How to Write a Poem from a Piece of Art Work - Markings 117


Writing a Poem from a Piece of Art Work

This can be a very creative and interesting subject for writing a poem

There are many approaches that you can take:

You might decide to tell the ‘story’ of the painting.

You might decide to tell part of the ‘story’ of the painting. In other words you select a detail from the painting rather than the whole picture.

You select a character from the painting and write about them. Your poem could focus then only on the person you have selected and have nothing much more to do with the painting.

You might select something in the poem that is inanimate (without life)e.g. a bowl of fruit, an umbrella, a car, a piece of clothing, a house and use that as a focus for your poem.

You might actually ‘enter’ into the poem and become a part of it. This requires an enormous amount of imagination and not everyone is able to do it. If you can it might provide the most wonderful idea for a poem.

You might let the painting act upon your imagination and senses to such a degree that you feel or get a very strong emotion from it. Sadness, loneliness, jealousy, etc. Again, another idea for a poem that might begin with the painting but ‘take off’ in another direction altogether.

You might take any other approach you like so that the painting in turn becomes words on your page in the shape of a poem.

Workshop

Reflection:

Having chosen your painting or piece of art, please sit quietly and look at it closely allowing it to really work on your thoughts and imagination. Study it in detail. Examine it minutely. Ask it questions. Close your eyes. Now create it in your mind’s eye.

A Working Title:

Name your painting or piece of art. You may simply want to leave the name the artist has given it or change it completely. It’s up to you but this must be done before you move on. This is only a working title and may remain or be changed again later.

Brainstorming:

Please work quickly here and really brainstorm your painting or piece of art on paper until you feel you’ve exhausted the process. Make notes, scribble down words, sentences, colours, feelings, memories, etc. etc: anything however seemingly irrelevant or silly. Write everything down that seems to suggest itself to you until you’ve exhausted the process completely.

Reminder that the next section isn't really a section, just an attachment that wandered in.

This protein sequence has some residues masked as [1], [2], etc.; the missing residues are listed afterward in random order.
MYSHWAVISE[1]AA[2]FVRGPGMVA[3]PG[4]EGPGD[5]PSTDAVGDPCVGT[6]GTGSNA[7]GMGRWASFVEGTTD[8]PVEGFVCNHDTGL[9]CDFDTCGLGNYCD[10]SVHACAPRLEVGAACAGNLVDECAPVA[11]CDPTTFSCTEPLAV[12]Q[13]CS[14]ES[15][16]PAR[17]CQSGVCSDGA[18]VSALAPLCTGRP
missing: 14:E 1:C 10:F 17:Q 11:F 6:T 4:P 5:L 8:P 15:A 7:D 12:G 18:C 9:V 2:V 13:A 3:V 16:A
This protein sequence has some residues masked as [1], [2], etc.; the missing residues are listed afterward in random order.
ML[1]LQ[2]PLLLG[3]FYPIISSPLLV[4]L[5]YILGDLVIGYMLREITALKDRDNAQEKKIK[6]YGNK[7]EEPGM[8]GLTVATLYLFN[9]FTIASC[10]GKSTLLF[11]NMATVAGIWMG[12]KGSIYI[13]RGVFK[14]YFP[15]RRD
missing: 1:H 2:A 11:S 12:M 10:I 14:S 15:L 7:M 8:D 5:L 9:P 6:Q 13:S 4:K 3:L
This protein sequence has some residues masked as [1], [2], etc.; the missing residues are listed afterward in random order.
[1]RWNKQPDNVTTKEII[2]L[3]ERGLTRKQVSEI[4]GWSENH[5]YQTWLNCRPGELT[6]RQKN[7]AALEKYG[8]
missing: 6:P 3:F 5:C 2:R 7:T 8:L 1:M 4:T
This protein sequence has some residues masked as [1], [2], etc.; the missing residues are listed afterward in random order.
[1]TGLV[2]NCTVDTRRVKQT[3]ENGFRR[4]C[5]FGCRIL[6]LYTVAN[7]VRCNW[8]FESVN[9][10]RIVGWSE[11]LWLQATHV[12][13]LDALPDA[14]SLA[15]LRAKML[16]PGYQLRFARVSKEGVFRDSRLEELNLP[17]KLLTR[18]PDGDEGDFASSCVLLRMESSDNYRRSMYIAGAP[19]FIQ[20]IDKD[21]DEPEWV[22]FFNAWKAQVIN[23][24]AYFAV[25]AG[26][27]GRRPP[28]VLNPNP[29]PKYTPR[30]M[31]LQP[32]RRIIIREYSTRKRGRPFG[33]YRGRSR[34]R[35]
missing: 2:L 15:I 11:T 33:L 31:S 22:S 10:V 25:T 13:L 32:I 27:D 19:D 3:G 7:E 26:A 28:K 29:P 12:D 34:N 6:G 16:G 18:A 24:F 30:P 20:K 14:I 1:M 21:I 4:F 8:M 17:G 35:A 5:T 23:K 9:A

A Poem:

You are now ready to begin your poem. Write the title down you chose earlier, first - at the top of a clean page and begin. Use the ideas you gathered above in BRAINSTORMING but don’t try to use them all: you will have a sense after a few minutes where the poem is heading and what to use and what to discard. Try not to make the poem too long: aim for perhaps 20-40 lines.

Good writing and good luck!

Remember: the painting or art is only where you begin your poem - it can be about the painting or art but it doesn’t have to be. It’s up to you.

©Jeff Guess 2019

****************************************************************************************

Writing Poetry

A Creative Writing Course in 8 Units.

Please consider my ‘Writing Poetry’ course. Eight units that cover every aspect of writing poetry with an anthology of exemplars and examples. In addition, a whole host of writing activities and assignments. It is a stimulating and absorbing course and will takes you from the basics to proficiency. Suitable for senior school students, adults and undergraduates.

A modest fee applies.

For further information, please visit

www.jeffpoet@gmail.com

Featured Posts
Recent Posts
Archive
Search By Tags
No tags yet.
Follow Us
  • Facebook Basic Square
  • Twitter Basic Square
  • Google+ Basic Square
© 2020 Jeff Guess